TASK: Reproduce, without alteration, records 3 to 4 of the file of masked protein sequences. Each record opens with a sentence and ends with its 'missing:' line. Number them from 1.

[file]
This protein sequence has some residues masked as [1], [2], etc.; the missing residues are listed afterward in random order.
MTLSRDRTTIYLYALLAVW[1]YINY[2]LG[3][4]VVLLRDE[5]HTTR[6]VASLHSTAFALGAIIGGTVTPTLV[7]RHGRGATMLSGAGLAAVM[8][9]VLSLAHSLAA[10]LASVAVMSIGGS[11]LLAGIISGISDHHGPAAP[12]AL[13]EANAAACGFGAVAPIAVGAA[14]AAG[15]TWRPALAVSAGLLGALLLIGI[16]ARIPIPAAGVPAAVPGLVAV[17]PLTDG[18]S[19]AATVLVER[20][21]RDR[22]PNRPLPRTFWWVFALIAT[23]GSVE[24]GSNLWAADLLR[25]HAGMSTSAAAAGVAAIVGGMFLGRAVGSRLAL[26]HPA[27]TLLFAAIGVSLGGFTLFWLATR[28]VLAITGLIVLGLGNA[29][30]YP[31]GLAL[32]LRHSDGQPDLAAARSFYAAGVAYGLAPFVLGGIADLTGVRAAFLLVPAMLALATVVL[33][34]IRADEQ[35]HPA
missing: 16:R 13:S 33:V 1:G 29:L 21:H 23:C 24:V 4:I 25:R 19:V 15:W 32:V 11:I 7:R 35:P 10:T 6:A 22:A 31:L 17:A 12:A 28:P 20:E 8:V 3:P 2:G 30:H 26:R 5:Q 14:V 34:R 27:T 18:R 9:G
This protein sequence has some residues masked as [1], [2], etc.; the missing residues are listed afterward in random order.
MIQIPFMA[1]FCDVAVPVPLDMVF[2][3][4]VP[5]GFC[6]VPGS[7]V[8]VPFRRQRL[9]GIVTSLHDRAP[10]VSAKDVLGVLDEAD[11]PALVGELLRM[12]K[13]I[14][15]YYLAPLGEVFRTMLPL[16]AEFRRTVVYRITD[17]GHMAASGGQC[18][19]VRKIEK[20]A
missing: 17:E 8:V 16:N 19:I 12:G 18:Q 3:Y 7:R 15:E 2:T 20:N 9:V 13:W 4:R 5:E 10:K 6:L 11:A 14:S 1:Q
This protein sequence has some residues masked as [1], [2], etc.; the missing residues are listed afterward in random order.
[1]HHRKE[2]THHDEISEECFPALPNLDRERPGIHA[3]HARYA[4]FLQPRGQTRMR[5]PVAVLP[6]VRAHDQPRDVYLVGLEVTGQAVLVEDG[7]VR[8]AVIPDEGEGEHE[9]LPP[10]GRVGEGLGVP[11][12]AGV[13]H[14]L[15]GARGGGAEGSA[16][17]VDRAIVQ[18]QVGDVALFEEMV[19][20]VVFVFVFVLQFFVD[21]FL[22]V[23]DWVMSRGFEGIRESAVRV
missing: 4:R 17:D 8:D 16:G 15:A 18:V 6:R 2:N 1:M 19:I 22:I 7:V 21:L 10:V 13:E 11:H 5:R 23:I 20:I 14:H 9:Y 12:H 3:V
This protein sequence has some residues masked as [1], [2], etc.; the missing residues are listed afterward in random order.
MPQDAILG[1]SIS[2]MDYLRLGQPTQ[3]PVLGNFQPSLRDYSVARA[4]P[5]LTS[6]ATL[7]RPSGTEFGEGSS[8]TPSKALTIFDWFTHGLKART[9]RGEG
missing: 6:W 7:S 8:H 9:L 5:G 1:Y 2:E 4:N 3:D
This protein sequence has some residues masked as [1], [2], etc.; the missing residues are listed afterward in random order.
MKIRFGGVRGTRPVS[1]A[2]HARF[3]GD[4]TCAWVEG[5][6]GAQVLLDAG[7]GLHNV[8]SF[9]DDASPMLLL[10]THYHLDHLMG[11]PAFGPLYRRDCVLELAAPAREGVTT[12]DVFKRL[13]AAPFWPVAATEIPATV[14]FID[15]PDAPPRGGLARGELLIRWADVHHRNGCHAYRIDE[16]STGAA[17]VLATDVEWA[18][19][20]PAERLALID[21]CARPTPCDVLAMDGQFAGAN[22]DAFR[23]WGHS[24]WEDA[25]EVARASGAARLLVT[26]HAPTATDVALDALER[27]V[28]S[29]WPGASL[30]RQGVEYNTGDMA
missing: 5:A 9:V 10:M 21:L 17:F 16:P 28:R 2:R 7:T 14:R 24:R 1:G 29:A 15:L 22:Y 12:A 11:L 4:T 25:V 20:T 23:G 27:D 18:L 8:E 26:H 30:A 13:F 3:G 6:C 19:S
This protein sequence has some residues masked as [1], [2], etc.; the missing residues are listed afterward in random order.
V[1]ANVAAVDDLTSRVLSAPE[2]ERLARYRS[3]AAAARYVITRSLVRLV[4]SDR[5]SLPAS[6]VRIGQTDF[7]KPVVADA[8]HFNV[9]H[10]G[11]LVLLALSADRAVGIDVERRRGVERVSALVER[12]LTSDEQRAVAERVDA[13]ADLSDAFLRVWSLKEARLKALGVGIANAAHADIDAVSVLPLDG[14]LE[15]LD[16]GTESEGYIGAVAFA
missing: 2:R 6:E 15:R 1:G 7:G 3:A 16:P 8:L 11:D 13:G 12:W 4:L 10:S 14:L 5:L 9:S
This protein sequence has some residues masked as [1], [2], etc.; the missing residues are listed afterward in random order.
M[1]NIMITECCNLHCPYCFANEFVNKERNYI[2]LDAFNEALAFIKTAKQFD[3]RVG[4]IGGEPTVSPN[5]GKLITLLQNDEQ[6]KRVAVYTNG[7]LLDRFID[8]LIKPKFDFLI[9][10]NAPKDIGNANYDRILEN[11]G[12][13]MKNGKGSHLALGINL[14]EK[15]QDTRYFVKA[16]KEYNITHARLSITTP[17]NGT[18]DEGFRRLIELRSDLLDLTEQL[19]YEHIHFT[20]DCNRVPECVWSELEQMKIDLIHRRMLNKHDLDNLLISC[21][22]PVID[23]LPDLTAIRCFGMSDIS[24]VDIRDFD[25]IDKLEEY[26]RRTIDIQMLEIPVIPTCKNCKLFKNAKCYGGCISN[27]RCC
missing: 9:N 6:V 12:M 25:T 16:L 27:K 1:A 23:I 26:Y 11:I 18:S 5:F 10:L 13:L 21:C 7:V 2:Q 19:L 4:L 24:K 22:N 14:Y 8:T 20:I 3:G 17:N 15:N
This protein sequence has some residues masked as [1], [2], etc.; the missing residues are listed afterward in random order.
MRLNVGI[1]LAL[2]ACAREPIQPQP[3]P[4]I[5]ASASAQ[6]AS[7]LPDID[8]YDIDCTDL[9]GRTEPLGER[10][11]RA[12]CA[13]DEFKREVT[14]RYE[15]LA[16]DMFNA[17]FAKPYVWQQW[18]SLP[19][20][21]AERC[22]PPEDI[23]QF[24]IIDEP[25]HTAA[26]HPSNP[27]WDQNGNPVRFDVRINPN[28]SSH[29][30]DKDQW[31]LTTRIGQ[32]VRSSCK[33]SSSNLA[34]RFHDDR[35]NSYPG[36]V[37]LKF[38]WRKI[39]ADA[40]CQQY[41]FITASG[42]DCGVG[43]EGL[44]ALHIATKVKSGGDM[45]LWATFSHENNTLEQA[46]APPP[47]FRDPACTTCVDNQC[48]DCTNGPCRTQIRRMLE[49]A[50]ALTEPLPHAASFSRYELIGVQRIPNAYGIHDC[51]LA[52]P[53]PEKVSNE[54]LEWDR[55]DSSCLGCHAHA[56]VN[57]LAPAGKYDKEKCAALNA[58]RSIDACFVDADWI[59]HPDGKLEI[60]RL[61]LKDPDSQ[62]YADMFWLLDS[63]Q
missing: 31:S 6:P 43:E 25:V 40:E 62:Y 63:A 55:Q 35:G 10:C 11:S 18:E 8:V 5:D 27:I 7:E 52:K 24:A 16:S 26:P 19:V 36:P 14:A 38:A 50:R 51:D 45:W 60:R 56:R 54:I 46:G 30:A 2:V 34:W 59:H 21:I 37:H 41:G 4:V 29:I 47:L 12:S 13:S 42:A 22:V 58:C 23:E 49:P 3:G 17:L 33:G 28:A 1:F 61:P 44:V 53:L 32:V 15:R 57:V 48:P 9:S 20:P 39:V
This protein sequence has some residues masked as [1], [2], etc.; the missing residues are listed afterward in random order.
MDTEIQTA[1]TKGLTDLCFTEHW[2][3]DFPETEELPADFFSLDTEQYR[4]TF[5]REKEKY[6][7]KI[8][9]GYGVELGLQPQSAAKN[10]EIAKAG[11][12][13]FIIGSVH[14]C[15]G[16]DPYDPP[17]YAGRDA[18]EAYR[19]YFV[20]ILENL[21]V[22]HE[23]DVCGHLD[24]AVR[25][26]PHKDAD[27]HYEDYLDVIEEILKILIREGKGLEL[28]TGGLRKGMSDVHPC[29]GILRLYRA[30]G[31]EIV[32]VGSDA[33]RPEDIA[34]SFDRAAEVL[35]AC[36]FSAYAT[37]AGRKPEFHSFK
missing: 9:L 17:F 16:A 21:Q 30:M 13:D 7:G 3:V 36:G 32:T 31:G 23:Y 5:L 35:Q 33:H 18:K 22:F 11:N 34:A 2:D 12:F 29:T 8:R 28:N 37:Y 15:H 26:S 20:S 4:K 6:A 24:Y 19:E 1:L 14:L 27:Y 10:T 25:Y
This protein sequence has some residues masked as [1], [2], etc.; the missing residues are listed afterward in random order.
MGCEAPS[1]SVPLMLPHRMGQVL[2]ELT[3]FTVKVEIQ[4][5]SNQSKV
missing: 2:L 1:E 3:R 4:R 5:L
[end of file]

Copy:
This protein sequence has some residues masked as [1], [2], etc.; the missing residues are listed afterward in random order.
[1]HHRKE[2]THHDEISEECFPALPNLDRERPGIHA[3]HARYA[4]FLQPRGQTRMR[5]PVAVLP[6]VRAHDQPRDVYLVGLEVTGQAVLVEDG[7]VR[8]AVIPDEGEGEHE[9]LPP[10]GRVGEGLGVP[11][12]AGV[13]H[14]L[15]GARGGGAEGSA[16][17]VDRAIVQ[18]QVGDVALFEEMV[19][20]VVFVFVFVLQFFVD[21]FL[22]V[23]DWVMSRGFEGIRESAVRV
missing: 4:R 17:D 8:D 16:G 15:A 18:V 6:R 2:N 1:M 19:I 22:I 7:V 21:L 10:V 13:E 11:H 5:R 23:I 20:I 14:H 9:Y 12:H 3:V
This protein sequence has some residues masked as [1], [2], etc.; the missing residues are listed afterward in random order.
MPQDAILG[1]SIS[2]MDYLRLGQPTQ[3]PVLGNFQPSLRDYSVARA[4]P[5]LTS[6]ATL[7]RPSGTEFGEGSS[8]TPSKALTIFDWFTHGLKART[9]RGEG
missing: 6:W 7:S 8:H 9:L 5:G 1:Y 2:E 4:N 3:D